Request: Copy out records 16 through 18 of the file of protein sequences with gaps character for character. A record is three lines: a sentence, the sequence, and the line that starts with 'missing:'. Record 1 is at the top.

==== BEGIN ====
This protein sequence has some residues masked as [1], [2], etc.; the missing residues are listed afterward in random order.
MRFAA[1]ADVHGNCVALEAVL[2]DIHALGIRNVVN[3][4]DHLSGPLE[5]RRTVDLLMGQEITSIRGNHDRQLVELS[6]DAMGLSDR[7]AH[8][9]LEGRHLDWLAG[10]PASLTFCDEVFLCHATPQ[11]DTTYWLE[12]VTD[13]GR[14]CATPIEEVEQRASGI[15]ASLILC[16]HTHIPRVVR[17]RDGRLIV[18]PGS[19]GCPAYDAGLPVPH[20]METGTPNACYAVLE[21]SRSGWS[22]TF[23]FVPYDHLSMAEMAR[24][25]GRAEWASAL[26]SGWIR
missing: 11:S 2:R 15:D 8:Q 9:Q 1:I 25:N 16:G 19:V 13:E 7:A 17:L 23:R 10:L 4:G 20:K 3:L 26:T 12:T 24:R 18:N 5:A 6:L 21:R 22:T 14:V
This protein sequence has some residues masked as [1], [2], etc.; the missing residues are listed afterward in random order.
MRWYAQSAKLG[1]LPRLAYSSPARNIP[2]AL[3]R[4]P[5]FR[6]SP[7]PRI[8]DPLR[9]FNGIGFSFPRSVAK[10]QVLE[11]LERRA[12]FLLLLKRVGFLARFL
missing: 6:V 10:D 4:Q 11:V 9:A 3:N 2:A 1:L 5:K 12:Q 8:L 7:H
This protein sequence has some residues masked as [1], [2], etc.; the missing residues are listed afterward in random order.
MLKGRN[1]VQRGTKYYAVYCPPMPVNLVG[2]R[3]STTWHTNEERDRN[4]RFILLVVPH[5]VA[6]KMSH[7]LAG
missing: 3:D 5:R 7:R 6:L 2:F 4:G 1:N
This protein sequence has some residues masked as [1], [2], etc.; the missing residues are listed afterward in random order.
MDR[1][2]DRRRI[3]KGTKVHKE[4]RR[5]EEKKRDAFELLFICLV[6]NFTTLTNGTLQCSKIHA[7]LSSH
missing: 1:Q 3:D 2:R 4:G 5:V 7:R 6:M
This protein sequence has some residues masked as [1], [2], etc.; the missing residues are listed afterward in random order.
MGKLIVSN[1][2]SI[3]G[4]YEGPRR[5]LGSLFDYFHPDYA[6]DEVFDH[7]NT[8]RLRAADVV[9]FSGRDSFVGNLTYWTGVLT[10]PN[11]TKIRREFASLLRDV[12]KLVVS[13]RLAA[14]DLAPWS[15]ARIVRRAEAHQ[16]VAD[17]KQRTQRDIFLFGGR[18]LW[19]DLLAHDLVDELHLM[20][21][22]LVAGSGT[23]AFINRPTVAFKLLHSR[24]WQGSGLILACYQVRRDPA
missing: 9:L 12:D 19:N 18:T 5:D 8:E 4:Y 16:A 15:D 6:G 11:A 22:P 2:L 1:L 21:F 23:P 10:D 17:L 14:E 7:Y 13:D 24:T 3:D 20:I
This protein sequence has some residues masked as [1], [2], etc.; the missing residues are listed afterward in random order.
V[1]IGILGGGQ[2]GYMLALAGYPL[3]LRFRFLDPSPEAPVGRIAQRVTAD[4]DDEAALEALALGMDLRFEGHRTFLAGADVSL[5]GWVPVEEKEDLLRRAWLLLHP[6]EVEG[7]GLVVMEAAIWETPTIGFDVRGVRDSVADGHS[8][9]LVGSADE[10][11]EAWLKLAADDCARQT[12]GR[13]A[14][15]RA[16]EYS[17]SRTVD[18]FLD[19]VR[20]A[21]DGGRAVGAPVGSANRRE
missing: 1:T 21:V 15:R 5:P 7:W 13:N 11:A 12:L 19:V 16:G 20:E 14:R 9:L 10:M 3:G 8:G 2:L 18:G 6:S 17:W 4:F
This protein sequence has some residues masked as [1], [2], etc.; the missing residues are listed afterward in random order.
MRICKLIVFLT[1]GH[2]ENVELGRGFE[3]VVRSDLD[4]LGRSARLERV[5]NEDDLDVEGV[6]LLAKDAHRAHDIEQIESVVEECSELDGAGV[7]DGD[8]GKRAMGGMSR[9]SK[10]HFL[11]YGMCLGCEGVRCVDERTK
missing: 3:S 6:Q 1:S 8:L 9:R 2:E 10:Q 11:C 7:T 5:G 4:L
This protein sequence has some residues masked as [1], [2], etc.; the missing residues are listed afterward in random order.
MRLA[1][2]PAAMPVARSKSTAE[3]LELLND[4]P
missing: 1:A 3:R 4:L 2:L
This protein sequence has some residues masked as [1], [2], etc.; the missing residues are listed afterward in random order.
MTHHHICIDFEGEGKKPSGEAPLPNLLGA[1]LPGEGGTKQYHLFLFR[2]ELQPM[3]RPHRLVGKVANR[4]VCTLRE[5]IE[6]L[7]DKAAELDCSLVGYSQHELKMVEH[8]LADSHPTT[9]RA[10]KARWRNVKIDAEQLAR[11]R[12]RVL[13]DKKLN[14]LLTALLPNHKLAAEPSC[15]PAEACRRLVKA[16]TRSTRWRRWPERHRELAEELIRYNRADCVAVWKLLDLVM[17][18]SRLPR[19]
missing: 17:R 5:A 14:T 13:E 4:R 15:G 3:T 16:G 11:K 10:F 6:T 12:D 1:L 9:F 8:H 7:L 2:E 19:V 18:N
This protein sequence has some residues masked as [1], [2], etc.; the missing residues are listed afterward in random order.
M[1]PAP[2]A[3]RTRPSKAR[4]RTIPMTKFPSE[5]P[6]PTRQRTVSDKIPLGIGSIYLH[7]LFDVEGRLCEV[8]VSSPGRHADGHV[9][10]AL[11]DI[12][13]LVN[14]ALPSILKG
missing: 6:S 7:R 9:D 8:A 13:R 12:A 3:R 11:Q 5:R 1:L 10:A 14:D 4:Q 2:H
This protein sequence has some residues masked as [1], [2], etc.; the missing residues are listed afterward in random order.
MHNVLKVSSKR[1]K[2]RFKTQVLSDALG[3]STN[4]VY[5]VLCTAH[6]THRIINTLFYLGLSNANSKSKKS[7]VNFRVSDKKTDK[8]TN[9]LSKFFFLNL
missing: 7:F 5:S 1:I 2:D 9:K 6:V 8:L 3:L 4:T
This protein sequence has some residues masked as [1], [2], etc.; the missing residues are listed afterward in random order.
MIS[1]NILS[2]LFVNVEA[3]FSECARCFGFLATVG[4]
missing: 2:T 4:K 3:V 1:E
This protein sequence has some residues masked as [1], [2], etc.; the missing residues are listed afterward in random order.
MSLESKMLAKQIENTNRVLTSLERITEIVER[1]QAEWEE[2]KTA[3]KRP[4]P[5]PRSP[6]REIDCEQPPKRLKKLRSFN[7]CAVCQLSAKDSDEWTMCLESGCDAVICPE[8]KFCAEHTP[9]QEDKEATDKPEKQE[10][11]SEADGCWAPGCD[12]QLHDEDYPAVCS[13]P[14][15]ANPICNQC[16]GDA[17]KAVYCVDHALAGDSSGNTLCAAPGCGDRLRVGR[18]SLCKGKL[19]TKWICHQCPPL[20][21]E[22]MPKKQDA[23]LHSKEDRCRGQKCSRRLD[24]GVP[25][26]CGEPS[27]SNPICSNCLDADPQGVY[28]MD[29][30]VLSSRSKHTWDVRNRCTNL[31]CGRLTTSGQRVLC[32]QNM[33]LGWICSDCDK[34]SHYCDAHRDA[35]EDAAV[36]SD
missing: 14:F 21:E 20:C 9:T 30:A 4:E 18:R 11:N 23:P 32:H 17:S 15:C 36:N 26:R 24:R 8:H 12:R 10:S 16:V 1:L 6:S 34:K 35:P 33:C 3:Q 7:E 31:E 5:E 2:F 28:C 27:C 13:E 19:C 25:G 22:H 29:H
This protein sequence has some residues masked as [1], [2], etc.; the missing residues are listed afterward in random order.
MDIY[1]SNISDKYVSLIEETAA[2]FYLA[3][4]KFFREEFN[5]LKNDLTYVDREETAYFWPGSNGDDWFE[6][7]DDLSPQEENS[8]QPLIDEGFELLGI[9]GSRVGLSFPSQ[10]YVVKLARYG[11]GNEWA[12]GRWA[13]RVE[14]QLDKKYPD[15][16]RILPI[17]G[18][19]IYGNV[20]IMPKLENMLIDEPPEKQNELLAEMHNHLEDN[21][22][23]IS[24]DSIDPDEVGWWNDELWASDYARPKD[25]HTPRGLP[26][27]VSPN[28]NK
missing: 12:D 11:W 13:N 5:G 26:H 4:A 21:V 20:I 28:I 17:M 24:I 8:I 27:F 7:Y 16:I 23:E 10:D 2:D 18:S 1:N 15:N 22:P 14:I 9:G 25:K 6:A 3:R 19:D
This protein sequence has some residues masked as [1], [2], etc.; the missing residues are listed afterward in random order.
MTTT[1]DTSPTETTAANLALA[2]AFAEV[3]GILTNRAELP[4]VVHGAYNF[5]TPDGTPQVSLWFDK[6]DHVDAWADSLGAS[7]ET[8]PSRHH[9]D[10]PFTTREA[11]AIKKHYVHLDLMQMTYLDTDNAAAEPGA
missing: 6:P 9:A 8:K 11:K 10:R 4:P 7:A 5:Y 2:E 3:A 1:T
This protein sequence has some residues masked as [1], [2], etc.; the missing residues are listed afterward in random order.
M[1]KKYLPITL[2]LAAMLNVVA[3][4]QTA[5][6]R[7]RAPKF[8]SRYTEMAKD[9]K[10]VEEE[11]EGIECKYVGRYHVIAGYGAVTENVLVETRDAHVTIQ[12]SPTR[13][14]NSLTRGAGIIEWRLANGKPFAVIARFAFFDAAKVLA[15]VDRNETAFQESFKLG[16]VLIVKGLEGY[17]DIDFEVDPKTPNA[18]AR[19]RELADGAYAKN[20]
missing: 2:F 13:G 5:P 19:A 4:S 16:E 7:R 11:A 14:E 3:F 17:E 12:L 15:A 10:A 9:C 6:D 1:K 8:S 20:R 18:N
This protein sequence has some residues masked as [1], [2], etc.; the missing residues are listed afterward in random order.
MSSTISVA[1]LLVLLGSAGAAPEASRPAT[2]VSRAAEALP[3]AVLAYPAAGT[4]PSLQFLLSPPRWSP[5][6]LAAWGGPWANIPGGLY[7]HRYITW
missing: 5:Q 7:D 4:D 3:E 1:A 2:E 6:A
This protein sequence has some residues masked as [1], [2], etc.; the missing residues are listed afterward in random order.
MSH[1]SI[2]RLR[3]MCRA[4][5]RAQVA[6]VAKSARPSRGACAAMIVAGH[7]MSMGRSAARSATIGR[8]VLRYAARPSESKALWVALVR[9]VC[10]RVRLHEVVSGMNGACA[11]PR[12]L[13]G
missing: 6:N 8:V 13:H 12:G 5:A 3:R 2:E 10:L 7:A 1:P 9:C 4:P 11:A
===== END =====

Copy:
This protein sequence has some residues masked as [1], [2], etc.; the missing residues are listed afterward in random order.
M[1]KKYLPITL[2]LAAMLNVVA[3][4]QTA[5][6]R[7]RAPKF[8]SRYTEMAKD[9]K[10]VEEE[11]EGIECKYVGRYHVIAGYGAVTENVLVETRDAHVTIQ[12]SPTR[13][14]NSLTRGAGIIEWRLANGKPFAVIARFAFFDAAKVLA[15]VDRNETAFQESFKLG[16]VLIVKGLEGY[17]DIDFEVDPKTPNA[18]AR[19]RELADGAYAKN[20]
missing: 2:F 13:G 5:P 19:A 4:S 16:E 7:R 11:A 14:E 3:F 17:E 12:L 15:A 10:A 9:C 6:D 1:K 8:S 20:R 18:N
This protein sequence has some residues masked as [1], [2], etc.; the missing residues are listed afterward in random order.
MSSTISVA[1]LLVLLGSAGAAPEASRPAT[2]VSRAAEALP[3]AVLAYPAAGT[4]PSLQFLLSPPRWSP[5][6]LAAWGGPWANIPGGLY[7]HRYITW
missing: 5:Q 7:D 4:D 3:E 1:A 2:E 6:A
This protein sequence has some residues masked as [1], [2], etc.; the missing residues are listed afterward in random order.
MSH[1]SI[2]RLR[3]MCRA[4][5]RAQVA[6]VAKSARPSRGACAAMIVAGH[7]MSMGRSAARSATIGR[8]VLRYAARPSESKALWVALVR[9]VC[10]RVRLHEVVSGMNGACA[11]PR[12]L[13]G
missing: 6:N 8:V 13:H 12:G 5:A 3:R 2:E 10:L 7:A 1:P 9:C 4:P 11:A